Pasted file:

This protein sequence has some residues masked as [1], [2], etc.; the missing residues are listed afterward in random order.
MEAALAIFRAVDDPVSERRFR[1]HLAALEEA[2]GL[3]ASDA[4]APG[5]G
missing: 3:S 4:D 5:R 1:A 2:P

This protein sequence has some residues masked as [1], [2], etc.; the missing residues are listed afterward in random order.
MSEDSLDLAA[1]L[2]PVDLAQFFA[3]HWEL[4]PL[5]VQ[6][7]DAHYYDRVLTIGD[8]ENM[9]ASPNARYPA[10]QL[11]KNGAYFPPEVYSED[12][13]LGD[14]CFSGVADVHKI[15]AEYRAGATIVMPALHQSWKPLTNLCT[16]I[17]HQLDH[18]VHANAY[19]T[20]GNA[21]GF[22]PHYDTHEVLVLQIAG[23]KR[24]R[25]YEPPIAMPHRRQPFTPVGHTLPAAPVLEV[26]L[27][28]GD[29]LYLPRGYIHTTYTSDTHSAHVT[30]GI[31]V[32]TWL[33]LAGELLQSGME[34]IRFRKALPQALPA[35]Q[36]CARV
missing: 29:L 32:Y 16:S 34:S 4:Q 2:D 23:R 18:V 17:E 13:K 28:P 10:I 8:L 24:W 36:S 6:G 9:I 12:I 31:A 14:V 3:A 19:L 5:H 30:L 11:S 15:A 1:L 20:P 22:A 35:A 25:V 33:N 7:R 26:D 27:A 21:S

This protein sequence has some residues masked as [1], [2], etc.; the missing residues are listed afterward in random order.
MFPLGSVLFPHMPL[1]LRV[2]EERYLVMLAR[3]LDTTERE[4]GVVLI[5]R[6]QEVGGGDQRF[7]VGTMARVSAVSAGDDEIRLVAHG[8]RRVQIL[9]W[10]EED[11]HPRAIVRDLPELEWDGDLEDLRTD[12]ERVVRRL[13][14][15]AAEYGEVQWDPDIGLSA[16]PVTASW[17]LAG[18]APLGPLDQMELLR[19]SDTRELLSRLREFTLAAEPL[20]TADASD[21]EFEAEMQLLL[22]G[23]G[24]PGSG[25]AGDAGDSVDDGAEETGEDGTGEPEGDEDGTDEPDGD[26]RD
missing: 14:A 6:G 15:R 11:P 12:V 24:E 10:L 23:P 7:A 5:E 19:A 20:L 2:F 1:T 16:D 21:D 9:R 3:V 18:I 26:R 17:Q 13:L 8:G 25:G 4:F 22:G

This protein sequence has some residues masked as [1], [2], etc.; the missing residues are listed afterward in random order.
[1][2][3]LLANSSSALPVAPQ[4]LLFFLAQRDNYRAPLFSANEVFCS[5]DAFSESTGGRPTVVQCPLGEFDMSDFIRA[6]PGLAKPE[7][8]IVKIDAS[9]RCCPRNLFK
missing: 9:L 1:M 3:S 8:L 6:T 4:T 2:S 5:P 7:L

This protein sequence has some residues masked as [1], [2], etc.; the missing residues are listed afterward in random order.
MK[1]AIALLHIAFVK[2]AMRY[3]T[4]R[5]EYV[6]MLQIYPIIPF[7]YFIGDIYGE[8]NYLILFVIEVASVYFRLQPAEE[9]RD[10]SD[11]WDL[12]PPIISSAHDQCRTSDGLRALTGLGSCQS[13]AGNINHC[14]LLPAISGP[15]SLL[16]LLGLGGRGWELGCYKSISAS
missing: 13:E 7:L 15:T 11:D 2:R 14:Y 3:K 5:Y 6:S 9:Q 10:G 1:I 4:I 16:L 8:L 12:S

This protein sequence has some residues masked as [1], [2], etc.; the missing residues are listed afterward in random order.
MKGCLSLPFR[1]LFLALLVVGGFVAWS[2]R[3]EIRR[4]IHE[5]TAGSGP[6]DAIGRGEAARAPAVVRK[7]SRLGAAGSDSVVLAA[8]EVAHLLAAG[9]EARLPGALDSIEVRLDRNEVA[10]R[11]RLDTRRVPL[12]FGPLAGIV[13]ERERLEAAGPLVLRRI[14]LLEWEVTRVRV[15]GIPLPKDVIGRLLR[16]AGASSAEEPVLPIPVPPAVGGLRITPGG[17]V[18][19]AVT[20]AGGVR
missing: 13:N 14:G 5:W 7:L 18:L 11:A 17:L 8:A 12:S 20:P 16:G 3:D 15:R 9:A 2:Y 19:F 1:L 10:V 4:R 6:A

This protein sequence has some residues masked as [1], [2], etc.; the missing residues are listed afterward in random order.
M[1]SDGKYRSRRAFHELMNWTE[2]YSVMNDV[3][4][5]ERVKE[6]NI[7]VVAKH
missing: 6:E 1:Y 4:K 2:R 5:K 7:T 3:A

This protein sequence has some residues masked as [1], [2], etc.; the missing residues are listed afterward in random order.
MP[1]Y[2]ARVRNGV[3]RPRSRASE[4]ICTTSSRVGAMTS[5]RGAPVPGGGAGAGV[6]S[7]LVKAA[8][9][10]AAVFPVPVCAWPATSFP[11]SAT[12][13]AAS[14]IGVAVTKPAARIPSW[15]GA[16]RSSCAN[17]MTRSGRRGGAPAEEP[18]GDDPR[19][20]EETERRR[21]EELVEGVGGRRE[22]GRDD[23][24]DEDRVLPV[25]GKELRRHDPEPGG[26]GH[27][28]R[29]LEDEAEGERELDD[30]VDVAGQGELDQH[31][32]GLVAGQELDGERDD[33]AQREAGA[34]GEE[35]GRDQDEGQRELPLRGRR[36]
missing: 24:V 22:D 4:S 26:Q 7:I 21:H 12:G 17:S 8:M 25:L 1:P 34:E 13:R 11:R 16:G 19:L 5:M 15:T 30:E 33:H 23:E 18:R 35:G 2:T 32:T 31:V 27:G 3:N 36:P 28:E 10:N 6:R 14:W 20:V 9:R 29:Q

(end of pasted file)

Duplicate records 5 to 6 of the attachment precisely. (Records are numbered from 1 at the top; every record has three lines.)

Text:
This protein sequence has some residues masked as [1], [2], etc.; the missing residues are listed afterward in random order.
MK[1]AIALLHIAFVK[2]AMRY[3]T[4]R[5]EYV[6]MLQIYPIIPF[7]YFIGDIYGE[8]NYLILFVIEVASVYFRLQPAEE[9]RD[10]SD[11]WDL[12]PPIISSAHDQCRTSDGLRALTGLGSCQS[13]AGNINHC[14]LLPAISGP[15]SLL[16]LLGLGGRGWELGCYKSISAS
missing: 13:E 7:L 15:T 11:D 2:R 14:Y 3:K 5:Y 6:S 9:Q 10:G 1:I 4:I 16:L 8:L 12:S

This protein sequence has some residues masked as [1], [2], etc.; the missing residues are listed afterward in random order.
MKGCLSLPFR[1]LFLALLVVGGFVAWS[2]R[3]EIRR[4]IHE[5]TAGSGP[6]DAIGRGEAARAPAVVRK[7]SRLGAAGSDSVVLAA[8]EVAHLLAAG[9]EARLPGALDSIEVRLDRNEVA[10]R[11]RLDTRRVPL[12]FGPLAGIV[13]ERERLEAAGPLVLRRI[14]LLEWEVTRVRV[15]GIPLPKDVIGRLLR[16]AGASSAEEPVLPIPVPPAVGGLRITPGG[17]V[18][19]AVT[20]AGGVR
missing: 13:N 14:G 5:W 7:L 18:L 11:A 17:L 8:A 12:S 20:P 16:G 3:D 15:R 9:A 2:Y 19:F 1:L 10:V 4:R 6:A